you can say donald trump won in a landslide. you can say joe biden is a fraudulent president. but if you sign documents attempt to go defraud the united states government and cheat that's where you get into legal trouble. >> and in the case with the georgia alternate electors, the allegation is they signed a document that was meant to look like an official document for the state electors, which they were not because donald trump did not win in georgia. joe biden did. there's a lot of speculation about what the georgia alternate electors were told. were they told to meet in secret? were they told to mislead people about where they were meeting, when they were meeting and why they were meeting. i think all of that information is what the district attorney in fulton county as well as the january 6th committee in the department of justice want to know as they determine whether there were crimes committed around this entire scheme when it comes to the so-called fake electors. >> how important is it when you have an investigation whether it's the state one in georgia or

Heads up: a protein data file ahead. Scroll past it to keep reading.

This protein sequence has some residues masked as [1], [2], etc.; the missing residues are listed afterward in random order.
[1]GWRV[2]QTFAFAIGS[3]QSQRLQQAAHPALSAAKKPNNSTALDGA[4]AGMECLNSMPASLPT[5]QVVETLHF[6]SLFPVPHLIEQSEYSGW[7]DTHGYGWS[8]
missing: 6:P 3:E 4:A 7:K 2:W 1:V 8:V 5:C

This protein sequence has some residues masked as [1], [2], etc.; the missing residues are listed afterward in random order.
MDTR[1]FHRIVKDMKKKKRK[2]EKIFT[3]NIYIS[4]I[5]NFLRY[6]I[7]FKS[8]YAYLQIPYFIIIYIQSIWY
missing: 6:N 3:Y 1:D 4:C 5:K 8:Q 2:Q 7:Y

this federal grand jury investigation that's covered and clouded by politics. it just is because it's the former president of the united states. to be pursuing crimes with documents, so you can prove a case as opposed to politics. >> that's really critical because not only do the documents appear to be objective when you are presenting to a jury some day, but they also give you the means to control and test witnesses who, as jeff was saying, may be allies of the republicans, allies of the president. and when they try to shade or spin things, the documents are what you use to keep them in line. >> fascinating to watch this play out. again, we know what's public. we don't know what is behind the curtain. we'll stay on top of it. american consumers are not happy, and you know the answer. inflation is to blame.